Perishable cultural materials constituted a considerable portion of the technology of prehistoric people. The information that can be gathered from studies of these fragile organic artifacts is of interest to investigators of human prehistory and can serve to alleviate some of the biases associated with interpretations of culture based only on more durable lithic or bone artifacts. This dissertation examines Crystal Cave, a small dry relict cavern in the northern Black Hills of South Dakota, and analyzes the wood portion of the perishable technology recovered from that location.
Located near the top of the Madison limestone, Crystal Cave is situated in a steep west-east trending canyon and contains a single prehistoric component dating to around 2,500 radiocarbon years before present. Although the site is within the area of highest precipitation for the Black Hills, the interior of the cavern contains a considerable number of well-preserved perishable items dating to the Late Archaic. The dry nature of the sediments on the interior of the cave are the result of local geography and very dry loess-like deposits which are unusual for the Black Hills. The orientation of the south-facing cave allows direct sunlight to extend far into the interior during the winter, while the summer sun is restricted to the front few meters near the opening.
Analyses of the wooden artifacts recovered from Crystal Cave indicate that atlatl dart refurbishing and manufacture of other wood tools was taking place during the Late Archaic. A comparison with similar wood materials from Spring Creek Cave and Daugherty Cave in Wyoming show close relationships in both manufacture techniques and metric attributes among these three Late Archaic sites. Comparisons to materials from Cowboy Cave, Hogup Cave and Danger Cave in Utah also show similarities but are less definitive.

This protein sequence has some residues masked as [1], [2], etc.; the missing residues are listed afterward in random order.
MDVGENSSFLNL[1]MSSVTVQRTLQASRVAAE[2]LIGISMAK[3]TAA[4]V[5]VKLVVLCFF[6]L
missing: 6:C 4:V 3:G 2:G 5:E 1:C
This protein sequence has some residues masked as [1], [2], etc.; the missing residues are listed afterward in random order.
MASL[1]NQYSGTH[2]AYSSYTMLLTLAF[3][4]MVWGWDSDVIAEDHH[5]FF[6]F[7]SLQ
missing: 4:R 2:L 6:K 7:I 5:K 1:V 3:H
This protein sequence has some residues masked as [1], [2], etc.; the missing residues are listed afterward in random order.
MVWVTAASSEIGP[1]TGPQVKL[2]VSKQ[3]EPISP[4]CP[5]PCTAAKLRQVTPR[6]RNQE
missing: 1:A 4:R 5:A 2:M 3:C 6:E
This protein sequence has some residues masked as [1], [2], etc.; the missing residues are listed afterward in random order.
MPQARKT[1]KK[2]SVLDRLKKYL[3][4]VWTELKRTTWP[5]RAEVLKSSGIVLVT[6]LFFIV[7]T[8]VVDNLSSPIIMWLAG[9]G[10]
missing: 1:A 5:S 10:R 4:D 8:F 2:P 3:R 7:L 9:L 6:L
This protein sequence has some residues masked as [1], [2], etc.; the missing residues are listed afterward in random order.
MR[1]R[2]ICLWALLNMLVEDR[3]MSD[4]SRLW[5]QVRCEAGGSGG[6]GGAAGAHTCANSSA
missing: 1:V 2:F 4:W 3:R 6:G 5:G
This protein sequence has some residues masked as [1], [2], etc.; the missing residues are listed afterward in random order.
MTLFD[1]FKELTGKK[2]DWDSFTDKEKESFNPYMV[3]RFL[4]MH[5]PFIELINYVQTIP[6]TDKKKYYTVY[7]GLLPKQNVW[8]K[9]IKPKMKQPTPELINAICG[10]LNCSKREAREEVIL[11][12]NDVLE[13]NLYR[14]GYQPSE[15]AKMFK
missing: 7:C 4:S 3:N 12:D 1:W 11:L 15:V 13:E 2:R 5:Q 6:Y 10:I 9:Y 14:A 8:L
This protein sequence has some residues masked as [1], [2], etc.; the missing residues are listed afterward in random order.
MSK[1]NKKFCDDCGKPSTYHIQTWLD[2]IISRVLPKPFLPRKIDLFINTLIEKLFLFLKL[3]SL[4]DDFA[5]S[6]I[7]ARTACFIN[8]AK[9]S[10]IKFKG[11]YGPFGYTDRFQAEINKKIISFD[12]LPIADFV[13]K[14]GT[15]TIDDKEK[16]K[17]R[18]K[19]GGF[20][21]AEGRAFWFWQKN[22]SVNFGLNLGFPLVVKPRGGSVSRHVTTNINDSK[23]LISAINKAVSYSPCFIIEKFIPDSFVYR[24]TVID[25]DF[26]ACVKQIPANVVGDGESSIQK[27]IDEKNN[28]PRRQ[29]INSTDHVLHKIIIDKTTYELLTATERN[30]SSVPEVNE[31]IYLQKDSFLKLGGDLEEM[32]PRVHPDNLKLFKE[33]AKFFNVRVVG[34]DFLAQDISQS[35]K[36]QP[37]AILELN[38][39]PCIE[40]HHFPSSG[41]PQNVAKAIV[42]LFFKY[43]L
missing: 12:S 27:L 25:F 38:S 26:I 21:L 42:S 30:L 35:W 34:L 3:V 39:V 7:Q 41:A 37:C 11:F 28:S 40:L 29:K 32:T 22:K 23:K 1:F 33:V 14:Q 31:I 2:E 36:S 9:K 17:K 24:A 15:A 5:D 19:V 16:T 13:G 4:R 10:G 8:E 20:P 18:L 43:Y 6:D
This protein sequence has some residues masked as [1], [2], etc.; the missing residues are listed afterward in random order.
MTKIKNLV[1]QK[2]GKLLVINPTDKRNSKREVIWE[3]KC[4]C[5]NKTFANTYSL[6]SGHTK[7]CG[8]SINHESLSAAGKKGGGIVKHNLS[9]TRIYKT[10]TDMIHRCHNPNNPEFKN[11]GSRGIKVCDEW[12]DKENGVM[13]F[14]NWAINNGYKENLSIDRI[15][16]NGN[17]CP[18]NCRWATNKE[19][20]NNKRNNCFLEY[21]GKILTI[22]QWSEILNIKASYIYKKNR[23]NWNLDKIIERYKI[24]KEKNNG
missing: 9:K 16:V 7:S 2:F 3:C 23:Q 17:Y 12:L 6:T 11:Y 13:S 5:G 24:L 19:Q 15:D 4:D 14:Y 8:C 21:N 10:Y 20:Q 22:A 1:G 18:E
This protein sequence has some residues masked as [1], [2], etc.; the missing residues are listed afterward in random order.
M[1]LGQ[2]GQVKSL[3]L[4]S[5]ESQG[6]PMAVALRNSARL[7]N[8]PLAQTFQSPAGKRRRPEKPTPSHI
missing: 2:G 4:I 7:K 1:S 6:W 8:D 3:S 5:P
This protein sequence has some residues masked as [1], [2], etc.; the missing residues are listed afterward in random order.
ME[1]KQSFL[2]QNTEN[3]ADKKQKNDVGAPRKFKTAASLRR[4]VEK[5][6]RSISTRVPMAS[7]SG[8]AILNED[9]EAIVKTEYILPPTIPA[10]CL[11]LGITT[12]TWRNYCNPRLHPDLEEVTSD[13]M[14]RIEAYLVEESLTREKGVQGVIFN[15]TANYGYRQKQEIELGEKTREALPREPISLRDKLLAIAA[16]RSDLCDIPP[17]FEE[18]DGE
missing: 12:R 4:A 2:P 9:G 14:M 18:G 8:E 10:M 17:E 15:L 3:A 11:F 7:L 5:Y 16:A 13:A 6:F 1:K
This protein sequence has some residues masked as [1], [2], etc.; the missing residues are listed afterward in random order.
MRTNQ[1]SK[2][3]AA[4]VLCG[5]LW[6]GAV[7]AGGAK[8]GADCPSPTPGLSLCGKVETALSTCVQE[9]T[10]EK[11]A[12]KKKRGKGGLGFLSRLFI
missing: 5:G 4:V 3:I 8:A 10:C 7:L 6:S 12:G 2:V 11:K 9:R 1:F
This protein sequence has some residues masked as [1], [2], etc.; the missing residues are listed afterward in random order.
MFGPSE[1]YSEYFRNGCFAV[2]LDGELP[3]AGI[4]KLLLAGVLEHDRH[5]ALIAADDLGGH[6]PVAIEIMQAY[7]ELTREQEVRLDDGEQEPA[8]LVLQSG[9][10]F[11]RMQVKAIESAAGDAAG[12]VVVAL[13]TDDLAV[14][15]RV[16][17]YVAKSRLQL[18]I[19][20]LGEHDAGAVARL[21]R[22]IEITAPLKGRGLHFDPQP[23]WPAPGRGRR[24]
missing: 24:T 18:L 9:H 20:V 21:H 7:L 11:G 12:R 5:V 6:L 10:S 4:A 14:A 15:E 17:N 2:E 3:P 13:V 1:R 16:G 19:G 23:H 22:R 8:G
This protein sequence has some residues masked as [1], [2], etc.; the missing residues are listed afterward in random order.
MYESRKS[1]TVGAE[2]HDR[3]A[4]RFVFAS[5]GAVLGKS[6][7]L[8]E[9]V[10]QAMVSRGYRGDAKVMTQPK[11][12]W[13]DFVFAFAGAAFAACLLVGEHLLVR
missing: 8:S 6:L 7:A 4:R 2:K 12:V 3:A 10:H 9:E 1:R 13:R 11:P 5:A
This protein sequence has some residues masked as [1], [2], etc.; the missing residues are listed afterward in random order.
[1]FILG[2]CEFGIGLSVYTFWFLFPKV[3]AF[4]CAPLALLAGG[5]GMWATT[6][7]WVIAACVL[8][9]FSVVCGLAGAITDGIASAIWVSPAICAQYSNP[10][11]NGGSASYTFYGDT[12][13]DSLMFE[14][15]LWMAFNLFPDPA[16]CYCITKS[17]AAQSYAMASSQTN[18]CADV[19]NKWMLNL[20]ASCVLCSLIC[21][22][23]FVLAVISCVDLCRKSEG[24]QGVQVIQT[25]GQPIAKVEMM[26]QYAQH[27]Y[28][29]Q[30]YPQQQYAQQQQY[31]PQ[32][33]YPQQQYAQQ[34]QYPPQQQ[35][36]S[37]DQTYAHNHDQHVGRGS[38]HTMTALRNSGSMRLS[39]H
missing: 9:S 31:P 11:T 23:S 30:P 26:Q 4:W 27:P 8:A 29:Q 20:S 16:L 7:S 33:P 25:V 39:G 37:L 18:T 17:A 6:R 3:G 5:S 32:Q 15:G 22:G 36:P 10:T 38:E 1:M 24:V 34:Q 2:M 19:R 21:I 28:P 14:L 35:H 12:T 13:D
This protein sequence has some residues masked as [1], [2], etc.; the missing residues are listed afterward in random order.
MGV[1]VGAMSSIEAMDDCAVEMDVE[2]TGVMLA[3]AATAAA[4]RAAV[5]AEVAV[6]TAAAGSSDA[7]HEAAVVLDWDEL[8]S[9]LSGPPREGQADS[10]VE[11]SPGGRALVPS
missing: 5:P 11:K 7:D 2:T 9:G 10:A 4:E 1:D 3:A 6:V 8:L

The atlatl dart materials from Crystal Cave indicate that the inhabitants were using a restricted suite of materials in the making of the atlatl darts. Although the Black Hills are a rich biotic environment with high numbers of woody plants, analysis indicates willow, chokecherry, service berry, and hazel, along with giant reed, were the preferred materials. Reconstructions based on the artifacts from the South Dakota and Wyoming caves suggest that the typical unfletched dart was compound with a mainshaft of willow or hazel and foreshafts of serviceberry or chokecherry. The typical dart measured about 165 centimeters in total length. Using willow and chokecherry with a diagnostic chert projectile, the complete dart is projected to have weighed around 65 grams. Atlatl dart pieces were occasionally recycled into deadfall traps. Based on the analyses of the wooden artifacts, and in conjunction with the other recovered artifactual materials and locations, it appears that the inhabitants of Crystal Cave followed a more collector oriented form of hunter-gatherer strategies as proposed by Binford (1980).
|Advisor:||Kelly, Robert L.|
|Commitee:||Ahern, James C., Jackson, Stephen T., Kornfeld, Marcel, Waguespack, Nicole M.|
|School:||University of Wyoming|
|School Location:||United States -- Wyoming|
|Source:||DAI-A 73/02, Dissertation Abstracts International|
|Keywords:||Atlatl, Black Hills, Cave, Hunter-gatherer, Late Archaic, Perishable, South Dakota, Wood identification|
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